Why Does It Look Like There’s Water on the Road When It’s Hot Outside?
As we’re in full swing of the summer heat, you’ve probably driven down the road recently and seen what appears to be pools of water glimmering on the pavement. Of course, even though it looks like there’s water puddled on the concrete, you know that once you reach the area, there isn’t actually any water on the road.
Ever wonder why this strange phenomenon happens? Here’s the science behind why the road looks wet on a hot summer day.
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Why the road reflects light like puddles of water do
You may have guessed that the appearance of fake water on the road ahead is some sort of mirage, and that’s correct. It’s the same thing that happens when people in the desert think they see water over a nearby sand dune.
This reflective illusion is caused by refraction. While light passes in a straight line through a medium of uniform density (like air), it “bends” (i.e. refracts) when it passes from one medium into another — like when you look through a glass of water. This is because light rays travel slower and at different angles through mediums of different densities, which means that even passing through areas of the same medium that have different densities can affect light’s path.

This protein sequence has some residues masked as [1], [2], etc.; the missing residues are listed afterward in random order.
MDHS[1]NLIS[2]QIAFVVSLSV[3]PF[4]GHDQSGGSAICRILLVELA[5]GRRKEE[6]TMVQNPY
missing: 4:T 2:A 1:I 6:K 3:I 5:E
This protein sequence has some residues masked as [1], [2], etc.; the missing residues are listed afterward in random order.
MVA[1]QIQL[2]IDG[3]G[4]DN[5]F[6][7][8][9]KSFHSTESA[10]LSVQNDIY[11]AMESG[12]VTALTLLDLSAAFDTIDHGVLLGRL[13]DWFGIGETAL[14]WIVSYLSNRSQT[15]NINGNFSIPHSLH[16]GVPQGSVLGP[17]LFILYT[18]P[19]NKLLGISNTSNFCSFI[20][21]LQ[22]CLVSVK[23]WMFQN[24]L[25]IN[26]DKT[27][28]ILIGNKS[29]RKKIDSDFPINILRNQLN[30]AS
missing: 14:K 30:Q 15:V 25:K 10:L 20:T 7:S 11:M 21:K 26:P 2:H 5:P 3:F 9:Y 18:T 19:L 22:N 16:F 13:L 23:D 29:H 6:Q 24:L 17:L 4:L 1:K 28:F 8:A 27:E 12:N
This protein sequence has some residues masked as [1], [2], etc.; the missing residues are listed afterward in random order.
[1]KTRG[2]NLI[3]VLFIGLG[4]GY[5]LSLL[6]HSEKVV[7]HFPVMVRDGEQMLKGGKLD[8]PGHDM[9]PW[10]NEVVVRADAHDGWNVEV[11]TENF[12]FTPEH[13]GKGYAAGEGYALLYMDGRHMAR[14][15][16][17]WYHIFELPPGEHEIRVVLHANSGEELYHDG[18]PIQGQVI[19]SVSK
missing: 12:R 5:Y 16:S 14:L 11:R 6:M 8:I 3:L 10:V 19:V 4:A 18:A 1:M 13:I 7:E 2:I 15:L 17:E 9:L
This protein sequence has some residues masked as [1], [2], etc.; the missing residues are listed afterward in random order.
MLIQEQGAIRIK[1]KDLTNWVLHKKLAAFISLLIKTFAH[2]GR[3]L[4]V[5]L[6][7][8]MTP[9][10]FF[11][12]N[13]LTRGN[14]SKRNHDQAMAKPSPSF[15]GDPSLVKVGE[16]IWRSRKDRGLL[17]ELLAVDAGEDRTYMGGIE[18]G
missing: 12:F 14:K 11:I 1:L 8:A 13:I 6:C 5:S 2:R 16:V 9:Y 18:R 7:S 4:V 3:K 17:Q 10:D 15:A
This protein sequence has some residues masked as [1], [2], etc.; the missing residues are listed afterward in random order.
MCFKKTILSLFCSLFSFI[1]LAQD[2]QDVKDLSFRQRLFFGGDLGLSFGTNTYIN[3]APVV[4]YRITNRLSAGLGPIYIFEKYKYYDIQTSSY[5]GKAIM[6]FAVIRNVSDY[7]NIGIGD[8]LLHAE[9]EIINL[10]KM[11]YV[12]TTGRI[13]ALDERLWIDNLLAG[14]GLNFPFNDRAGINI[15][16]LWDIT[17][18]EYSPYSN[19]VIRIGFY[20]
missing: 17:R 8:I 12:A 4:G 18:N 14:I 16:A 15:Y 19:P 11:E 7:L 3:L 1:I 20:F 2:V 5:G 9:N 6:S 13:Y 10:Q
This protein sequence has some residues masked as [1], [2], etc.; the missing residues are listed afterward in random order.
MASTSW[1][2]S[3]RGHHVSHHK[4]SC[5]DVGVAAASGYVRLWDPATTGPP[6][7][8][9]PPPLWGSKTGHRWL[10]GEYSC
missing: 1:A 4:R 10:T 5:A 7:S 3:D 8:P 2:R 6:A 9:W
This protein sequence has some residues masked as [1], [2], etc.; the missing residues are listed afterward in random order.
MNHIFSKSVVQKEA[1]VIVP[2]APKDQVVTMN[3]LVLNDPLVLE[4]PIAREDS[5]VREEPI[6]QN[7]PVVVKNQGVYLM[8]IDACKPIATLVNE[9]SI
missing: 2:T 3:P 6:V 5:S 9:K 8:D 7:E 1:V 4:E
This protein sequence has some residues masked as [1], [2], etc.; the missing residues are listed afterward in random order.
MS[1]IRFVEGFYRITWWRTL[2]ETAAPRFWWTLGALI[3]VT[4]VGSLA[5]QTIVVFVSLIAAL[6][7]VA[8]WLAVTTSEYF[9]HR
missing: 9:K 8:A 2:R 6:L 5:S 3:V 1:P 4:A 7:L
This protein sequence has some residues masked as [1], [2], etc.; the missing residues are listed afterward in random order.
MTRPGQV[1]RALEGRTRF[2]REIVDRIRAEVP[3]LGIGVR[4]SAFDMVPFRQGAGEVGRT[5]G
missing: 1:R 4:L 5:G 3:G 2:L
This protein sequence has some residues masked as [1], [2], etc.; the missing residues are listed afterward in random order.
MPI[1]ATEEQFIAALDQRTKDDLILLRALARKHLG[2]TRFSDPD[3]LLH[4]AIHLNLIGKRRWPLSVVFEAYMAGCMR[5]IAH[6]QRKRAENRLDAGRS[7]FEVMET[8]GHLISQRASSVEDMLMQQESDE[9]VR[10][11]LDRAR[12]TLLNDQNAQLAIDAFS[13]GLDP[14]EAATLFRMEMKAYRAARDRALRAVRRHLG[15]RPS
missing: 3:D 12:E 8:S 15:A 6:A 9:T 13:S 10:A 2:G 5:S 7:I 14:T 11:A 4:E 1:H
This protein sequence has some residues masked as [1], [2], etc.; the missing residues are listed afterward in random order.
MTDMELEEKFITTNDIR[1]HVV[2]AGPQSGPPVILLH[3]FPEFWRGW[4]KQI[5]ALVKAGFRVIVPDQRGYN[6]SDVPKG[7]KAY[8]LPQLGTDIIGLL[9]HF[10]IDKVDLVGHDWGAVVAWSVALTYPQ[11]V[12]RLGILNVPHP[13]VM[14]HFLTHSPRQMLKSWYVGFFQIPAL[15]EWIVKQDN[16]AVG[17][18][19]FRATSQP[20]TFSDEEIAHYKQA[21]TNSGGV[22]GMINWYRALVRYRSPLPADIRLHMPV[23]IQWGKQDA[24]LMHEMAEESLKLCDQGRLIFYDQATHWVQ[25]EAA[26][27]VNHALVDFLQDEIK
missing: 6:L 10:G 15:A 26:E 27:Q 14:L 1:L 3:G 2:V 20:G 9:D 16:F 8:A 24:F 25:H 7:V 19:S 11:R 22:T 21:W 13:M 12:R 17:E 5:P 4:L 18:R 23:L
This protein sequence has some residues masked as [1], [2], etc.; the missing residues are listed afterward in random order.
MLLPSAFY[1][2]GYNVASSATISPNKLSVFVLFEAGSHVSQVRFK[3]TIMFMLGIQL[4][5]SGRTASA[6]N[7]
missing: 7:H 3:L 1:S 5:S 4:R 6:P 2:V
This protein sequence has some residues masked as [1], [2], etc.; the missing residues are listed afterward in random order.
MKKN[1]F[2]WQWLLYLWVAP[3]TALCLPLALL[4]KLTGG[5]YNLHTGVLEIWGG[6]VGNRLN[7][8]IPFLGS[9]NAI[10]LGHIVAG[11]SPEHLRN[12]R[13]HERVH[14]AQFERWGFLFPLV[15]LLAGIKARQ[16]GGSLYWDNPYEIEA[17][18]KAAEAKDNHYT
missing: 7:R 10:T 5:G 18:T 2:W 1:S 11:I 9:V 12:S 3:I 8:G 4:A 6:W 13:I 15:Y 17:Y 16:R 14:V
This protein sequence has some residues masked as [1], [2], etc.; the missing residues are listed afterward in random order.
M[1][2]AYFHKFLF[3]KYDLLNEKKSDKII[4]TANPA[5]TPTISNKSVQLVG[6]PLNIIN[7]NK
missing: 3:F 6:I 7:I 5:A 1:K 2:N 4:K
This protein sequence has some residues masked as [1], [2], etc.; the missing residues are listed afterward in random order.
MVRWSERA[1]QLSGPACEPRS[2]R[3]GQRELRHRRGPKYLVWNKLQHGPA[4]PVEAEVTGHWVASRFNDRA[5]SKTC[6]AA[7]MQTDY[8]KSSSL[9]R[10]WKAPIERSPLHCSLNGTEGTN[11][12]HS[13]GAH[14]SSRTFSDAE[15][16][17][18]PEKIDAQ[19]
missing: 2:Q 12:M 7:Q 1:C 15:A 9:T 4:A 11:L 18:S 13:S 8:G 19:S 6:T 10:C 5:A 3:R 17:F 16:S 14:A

In the case of the “water on the road,” because the air directly above the road is hotter, it causes light rays from the sky to bend and wind up aiming at your pupils. Thus, you can’t see the road ahead and instead see wavy splotches of reflective surface instead — what would normally look like pools of water.
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Source: Mental Floss